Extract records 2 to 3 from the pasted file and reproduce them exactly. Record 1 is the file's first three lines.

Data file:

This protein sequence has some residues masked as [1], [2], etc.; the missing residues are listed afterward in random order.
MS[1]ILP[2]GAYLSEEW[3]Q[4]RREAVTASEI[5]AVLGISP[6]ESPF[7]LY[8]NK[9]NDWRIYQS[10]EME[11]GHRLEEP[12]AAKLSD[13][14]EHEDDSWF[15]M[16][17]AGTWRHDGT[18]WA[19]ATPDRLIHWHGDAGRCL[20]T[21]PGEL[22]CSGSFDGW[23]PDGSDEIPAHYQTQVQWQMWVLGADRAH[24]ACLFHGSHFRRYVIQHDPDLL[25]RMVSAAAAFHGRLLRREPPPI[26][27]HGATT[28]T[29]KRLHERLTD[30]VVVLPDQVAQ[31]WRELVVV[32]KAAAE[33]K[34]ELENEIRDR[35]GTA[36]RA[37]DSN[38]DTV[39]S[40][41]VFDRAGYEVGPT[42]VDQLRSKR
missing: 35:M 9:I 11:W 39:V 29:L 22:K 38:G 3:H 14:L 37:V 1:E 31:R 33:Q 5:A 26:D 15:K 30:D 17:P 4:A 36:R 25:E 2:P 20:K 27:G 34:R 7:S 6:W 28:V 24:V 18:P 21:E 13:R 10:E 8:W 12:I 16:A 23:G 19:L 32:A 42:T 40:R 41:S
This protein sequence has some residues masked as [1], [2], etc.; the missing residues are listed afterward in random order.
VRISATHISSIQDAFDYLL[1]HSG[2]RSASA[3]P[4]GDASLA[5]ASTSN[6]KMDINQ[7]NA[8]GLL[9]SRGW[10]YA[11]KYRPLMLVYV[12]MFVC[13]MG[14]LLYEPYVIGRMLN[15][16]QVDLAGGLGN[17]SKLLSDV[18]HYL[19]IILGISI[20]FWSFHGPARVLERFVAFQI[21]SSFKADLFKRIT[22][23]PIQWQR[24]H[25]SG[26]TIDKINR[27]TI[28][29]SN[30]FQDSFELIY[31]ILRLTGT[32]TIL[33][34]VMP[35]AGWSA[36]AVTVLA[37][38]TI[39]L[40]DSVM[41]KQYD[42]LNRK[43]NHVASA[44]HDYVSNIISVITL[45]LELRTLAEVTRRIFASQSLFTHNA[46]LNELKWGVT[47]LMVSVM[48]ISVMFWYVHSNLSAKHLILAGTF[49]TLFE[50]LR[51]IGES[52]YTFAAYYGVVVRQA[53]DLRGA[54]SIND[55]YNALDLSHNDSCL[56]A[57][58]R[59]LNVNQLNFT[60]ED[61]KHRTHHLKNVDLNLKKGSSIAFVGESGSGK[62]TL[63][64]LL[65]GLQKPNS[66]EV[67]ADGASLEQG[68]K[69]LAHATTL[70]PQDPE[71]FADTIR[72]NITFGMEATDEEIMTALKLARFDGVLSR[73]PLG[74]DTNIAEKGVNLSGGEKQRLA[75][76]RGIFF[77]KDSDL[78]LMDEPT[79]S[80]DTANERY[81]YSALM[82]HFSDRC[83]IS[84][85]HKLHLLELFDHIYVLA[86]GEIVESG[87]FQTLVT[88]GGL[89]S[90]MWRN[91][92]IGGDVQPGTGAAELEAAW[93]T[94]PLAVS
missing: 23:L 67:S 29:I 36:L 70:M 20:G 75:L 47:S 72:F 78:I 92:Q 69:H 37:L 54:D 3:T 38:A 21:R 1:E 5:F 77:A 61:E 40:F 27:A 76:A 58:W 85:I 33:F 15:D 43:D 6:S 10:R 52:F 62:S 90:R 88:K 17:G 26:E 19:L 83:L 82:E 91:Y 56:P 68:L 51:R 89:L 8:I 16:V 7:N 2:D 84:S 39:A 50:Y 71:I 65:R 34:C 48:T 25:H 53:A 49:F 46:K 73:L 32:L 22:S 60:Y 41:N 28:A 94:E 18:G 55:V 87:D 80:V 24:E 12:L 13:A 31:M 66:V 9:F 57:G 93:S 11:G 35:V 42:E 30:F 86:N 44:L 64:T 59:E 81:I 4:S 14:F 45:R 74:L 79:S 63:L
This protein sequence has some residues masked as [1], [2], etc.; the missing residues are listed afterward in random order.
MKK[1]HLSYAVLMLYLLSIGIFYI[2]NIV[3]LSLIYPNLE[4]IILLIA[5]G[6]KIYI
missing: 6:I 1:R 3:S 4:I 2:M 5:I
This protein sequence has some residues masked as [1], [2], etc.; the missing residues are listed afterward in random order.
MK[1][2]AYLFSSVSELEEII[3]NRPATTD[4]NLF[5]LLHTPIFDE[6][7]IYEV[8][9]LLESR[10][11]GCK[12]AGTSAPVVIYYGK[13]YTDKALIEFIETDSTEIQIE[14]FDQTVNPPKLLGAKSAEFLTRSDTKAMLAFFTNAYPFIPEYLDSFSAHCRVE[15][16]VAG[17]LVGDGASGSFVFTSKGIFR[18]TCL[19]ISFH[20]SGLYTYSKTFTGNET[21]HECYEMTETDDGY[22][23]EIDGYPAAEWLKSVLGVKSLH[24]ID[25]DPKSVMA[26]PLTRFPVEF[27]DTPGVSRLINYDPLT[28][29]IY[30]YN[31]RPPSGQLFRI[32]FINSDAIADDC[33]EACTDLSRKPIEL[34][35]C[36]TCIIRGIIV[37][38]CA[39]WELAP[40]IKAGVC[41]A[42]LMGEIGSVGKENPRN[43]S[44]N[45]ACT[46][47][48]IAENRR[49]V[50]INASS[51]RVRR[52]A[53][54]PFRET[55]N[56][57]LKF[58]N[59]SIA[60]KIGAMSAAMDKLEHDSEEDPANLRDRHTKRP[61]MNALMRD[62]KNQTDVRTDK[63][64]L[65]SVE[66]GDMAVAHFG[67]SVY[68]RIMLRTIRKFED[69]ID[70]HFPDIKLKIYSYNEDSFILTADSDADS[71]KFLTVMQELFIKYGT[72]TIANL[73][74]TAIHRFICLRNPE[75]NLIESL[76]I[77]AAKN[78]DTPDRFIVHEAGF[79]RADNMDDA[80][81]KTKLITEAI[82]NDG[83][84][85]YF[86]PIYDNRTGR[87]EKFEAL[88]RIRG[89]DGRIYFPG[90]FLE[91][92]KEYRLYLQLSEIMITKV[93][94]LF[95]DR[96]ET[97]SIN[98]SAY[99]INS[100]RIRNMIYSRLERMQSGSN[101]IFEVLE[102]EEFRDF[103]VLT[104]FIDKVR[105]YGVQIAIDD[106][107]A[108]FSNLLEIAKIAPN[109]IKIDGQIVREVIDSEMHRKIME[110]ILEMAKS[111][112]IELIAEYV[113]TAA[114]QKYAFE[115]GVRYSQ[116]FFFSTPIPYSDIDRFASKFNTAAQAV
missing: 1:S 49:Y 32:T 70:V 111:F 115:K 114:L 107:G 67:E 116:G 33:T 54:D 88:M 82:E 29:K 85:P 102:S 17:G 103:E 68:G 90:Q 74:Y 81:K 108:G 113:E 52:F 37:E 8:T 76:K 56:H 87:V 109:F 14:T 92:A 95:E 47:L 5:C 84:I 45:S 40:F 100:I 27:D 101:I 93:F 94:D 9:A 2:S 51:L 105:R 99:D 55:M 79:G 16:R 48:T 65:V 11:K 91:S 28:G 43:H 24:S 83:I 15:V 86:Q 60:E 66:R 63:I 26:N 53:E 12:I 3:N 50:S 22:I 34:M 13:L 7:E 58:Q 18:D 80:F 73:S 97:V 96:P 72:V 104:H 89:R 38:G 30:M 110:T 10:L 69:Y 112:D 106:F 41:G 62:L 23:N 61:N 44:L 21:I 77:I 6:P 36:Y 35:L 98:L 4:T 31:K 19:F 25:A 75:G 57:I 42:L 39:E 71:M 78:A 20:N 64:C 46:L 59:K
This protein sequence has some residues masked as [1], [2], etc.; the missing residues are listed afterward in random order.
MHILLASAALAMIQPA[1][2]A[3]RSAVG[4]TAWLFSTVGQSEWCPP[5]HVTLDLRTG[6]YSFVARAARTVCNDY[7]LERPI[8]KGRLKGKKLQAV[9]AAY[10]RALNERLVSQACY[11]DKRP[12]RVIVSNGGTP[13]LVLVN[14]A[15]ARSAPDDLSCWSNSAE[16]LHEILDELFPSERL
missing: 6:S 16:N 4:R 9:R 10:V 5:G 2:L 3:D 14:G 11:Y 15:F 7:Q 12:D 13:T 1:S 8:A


This protein sequence has some residues masked as [1], [2], etc.; the missing residues are listed afterward in random order.
VRISATHISSIQDAFDYLL[1]HSG[2]RSASA[3]P[4]GDASLA[5]ASTSN[6]KMDINQ[7]NA[8]GLL[9]SRGW[10]YA[11]KYRPLMLVYV[12]MFVC[13]MG[14]LLYEPYVIGRMLN[15][16]QVDLAGGLGN[17]SKLLSDV[18]HYL[19]IILGISI[20]FWSFHGPARVLERFVAFQI[21]SSFKADLFKRIT[22][23]PIQWQR[24]H[25]SG[26]TIDKINR[27]TI[28][29]SN[30]FQDSFELIY[31]ILRLTGT[32]TIL[33][34]VMP[35]AGWSA[36]AVTVLA[37][38]TI[39]L[40]DSVM[41]KQYD[42]LNRK[43]NHVASA[44]HDYVSNIISVITL[45]LELRTLAEVTRRIFASQSLFTHNA[46]LNELKWGVT[47]LMVSVM[48]ISVMFWYVHSNLSAKHLILAGTF[49]TLFE[50]LR[51]IGES[52]YTFAAYYGVVVRQA[53]DLRGA[54]SIND[55]YNALDLSHNDSCL[56]A[57][58]R[59]LNVNQLNFT[60]ED[61]KHRTHHLKNVDLNLKKGSSIAFVGESGSGK[62]TL[63][64]LL[65]GLQKPNS[66]EV[67]ADGASLEQG[68]K[69]LAHATTL[70]PQDPE[71]FADTIR[72]NITFGMEATDEEIMTALKLARFDGVLSR[73]PLG[74]DTNIAEKGVNLSGGEKQRLA[75][76]RGIFF[77]KDSDL[78]LMDEPT[79]S[80]DTANERY[81]YSALM[82]HFSDRC[83]IS[84][85]HKLHLLELFDHIYVLA[86]GEIVESG[87]FQTLVT[88]GGL[89]S[90]MWRN[91][92]IGGDVQPGTGAAELEAAW[93]T[94]PLAVS
missing: 23:L 67:S 29:I 36:L 70:M 20:G 75:L 47:S 72:F 78:I 92:Q 69:H 37:L 54:D 3:T 38:A 21:R 1:E 5:F 77:A 61:E 40:F 27:A 76:A 58:W 85:I 33:F 15:D 43:D 6:S 10:R 52:F 62:S 90:R 88:K 17:G 26:E 19:L 83:L 82:E 91:Y 56:P 68:L 51:R 89:L 8:I 16:V 7:N 2:D 84:S 39:A 50:Y 71:I 65:R 34:C 48:T 25:H 53:A 49:F 46:K 73:L 32:L 22:S 60:Y 41:N 28:A 94:E 18:G 55:V 87:D 80:V 24:E 12:L 13:A 31:M 66:V 9:F 57:G 93:S 11:G 35:V 42:E 30:F 86:N 44:L 64:T 59:E 81:I 4:S 14:F 45:R 74:L 79:S 63:L
This protein sequence has some residues masked as [1], [2], etc.; the missing residues are listed afterward in random order.
MKK[1]HLSYAVLMLYLLSIGIFYI[2]NIV[3]LSLIYPNLE[4]IILLIA[5]G[6]KIYI
missing: 6:I 1:R 3:S 4:I 2:M 5:I